Expulsis Papalistis I have been asked by gentlemen about the Court how your Serenity stands with the Pope. I discovered that they know nothing about the question of the freehold of the Abbey of Vangadizza. In replying I followed your instructions.
London, 12th March, 1689.
[Italian; the part in italics deciphered.]
March 12. Original Despatch, Venetian Archives. 456. Marc' Antonio Correr, Venetian Ambassador in England, to the Doge and Senate.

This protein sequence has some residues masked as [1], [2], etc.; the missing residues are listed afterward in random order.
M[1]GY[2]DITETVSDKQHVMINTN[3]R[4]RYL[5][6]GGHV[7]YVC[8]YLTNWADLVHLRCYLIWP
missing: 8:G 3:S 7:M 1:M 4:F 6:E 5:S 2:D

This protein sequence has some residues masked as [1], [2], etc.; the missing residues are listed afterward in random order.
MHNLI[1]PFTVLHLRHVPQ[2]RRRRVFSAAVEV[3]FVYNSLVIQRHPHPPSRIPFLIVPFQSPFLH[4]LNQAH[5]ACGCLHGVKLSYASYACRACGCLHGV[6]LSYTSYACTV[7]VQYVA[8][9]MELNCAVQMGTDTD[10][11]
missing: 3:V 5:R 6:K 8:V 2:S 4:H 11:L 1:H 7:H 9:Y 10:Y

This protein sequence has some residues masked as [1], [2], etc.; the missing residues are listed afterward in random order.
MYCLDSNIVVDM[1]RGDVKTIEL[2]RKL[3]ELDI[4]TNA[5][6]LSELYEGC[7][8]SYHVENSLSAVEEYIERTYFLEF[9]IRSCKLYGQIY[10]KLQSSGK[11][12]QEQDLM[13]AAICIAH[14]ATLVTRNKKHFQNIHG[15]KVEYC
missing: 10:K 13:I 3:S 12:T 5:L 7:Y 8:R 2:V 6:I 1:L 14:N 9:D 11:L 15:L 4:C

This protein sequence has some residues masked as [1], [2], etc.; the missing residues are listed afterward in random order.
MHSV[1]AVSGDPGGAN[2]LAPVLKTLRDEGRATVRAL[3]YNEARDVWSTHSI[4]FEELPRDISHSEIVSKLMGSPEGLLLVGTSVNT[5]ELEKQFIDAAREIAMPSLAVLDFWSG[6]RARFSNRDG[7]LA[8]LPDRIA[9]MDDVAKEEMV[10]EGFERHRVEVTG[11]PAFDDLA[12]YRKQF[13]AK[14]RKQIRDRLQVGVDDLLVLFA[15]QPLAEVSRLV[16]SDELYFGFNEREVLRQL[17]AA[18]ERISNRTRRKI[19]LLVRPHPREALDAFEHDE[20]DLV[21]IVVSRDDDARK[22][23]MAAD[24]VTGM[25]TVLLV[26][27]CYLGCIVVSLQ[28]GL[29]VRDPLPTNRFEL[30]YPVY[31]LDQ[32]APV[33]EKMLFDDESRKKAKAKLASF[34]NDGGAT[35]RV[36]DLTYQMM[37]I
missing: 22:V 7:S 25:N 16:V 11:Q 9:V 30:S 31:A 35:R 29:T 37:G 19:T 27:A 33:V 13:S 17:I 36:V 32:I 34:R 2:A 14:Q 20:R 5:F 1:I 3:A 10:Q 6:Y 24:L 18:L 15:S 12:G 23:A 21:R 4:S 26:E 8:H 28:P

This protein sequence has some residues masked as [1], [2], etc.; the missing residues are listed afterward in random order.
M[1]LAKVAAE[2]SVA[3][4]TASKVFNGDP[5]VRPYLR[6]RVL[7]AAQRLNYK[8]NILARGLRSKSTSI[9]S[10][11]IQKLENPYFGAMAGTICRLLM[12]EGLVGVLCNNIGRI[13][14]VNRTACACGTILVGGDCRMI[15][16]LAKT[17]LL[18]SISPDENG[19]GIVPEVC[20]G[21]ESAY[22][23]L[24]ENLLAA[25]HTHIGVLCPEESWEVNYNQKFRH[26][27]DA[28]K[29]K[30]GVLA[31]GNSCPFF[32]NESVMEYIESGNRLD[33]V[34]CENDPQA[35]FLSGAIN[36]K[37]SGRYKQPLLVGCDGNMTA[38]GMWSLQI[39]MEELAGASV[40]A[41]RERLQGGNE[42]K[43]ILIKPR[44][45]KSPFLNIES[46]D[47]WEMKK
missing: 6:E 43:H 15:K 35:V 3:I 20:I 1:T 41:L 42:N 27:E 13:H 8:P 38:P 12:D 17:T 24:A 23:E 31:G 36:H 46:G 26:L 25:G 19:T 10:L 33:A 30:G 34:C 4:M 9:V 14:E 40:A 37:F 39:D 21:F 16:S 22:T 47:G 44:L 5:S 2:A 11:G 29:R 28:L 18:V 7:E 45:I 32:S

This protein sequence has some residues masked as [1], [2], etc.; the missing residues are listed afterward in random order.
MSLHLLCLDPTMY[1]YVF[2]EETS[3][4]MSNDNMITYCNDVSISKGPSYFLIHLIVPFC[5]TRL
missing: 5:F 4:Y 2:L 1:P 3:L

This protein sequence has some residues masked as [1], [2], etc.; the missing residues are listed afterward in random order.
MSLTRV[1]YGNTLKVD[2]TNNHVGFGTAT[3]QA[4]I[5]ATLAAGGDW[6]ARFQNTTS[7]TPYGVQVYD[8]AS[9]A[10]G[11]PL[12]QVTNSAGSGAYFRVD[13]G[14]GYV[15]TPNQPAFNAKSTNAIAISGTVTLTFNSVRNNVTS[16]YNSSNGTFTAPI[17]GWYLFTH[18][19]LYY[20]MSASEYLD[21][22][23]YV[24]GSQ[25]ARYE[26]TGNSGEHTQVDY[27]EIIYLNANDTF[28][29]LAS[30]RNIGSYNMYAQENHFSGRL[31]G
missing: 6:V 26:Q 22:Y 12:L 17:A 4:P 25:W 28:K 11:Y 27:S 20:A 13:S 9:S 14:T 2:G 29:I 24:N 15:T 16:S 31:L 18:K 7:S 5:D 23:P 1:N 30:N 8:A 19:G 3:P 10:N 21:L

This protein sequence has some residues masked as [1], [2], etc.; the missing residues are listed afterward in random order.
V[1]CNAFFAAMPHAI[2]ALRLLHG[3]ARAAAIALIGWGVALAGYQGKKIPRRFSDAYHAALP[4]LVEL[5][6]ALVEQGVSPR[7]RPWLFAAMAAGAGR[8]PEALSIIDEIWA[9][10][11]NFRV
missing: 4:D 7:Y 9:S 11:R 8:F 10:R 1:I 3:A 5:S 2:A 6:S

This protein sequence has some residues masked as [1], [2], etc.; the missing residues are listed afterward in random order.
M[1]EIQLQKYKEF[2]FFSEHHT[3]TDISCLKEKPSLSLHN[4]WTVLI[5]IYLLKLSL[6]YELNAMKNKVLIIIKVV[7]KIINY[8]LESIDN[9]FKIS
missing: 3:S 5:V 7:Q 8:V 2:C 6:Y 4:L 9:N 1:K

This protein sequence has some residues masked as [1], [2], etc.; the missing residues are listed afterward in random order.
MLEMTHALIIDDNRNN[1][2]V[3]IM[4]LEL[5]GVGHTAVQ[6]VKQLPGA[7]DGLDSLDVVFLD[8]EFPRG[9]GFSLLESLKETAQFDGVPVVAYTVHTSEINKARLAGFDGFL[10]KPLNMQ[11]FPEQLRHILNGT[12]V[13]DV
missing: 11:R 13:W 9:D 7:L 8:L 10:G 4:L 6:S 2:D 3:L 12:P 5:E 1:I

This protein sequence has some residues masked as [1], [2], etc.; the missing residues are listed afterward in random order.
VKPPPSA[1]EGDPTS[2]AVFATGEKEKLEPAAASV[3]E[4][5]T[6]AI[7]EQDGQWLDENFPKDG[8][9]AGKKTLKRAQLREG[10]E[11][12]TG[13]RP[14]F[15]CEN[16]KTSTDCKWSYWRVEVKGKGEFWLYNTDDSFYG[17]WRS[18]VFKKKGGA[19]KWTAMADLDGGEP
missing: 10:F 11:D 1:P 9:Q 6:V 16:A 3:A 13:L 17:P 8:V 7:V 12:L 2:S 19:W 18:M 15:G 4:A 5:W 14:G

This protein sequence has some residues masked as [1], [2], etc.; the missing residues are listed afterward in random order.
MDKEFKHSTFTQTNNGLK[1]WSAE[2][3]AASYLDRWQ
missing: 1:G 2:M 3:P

I have found much difficulty in the exaction of the money adjudicated to the parties interested in the ship “Soderina.” After trying every device to arrest the sureties—of whom I could only secure one, the weakest, and that by a ruse—I went to Lord Salisbury and reminded him that the sequestration of the goods had been removed on the distinct promise that if the goods were proved to be Venetian property, either they or their just value should be restored; now, however, that judgement has been given they refuse to pay; the surety, who is in prison, is hoping to get off with the lapse of time and to enjoy, meanwhile, the interest on the money; those who are at liberty are in hiding; and we are prevented from proceeding against their property—which was the ground of the surety—by the Common Law Judges, who declare that the Admiralty Court had no power to pledge the property of private citizens. I told Lord Salisbury that I now appealed to his authority in favour of the interested parties. He replied that neither the King nor the Council intended to meddle with such matters any further. It was a bad precedent, in virtue of which the Spanish Ambassador was claiming to recover a lot of sugar; and thus every one would take to appealing not to the ordinary Courts but to Council. His Majesty's first duty was to his subjects not to foreigners. He would, however, commend the case to the new Judge of the Admiralty, a person of worth, Member of the Council and who had succeeded to the judge lately deceased. I remarked that hitherto little enough had been obtained from that Court. However, it did not matter whence redress came provided it came. I begged to point out that as we were asking execution of orders already passed in Council, this could not be erected into a precedent. I could not see what harm could result from the favour granted by the King to the Ambassador Giustinian, to remove this cause from the ordinary Courts; for if the English parties to the suit really desired a just settlement this step has at one and the same time favoured the Venetians by sparing them the law's delay and the English by bringing the case before the highest authority in the land. If the Council were able to hear all private causes there is not a man who would not go before it rather than before the ordinary courts, nor would the legislature have had to establish Courts of Appeal—for Council cannot be suspected either of ignorance or of fraud. In questions between one power and another it was well that a procedure rather out of the common should occasionally be followed. The Earl of Salisbury replied that what had been determined would be maintained though he foresaw that it might all fall on the King; alluding to the appeal which has been granted. I handed him a note on the subject and he promised to speak to the Judge in such a way that I should remain satisfied. Three days later the Chevalier Paris and the Admiralty Judge, who are both Members of the Council, came to see me and in the Council's name informed me that it had been found that it was possible to proceed to execution against the goods of the sureties, and that I should be satisfied in this matter; also that all that was promised to the Chevalier Giustinian would be maintained. I begged them to render many thanks to the Council, and to assure them that I had always been persuaded that gentlemen of such prudence would surely arrive at a sound and just conclusion.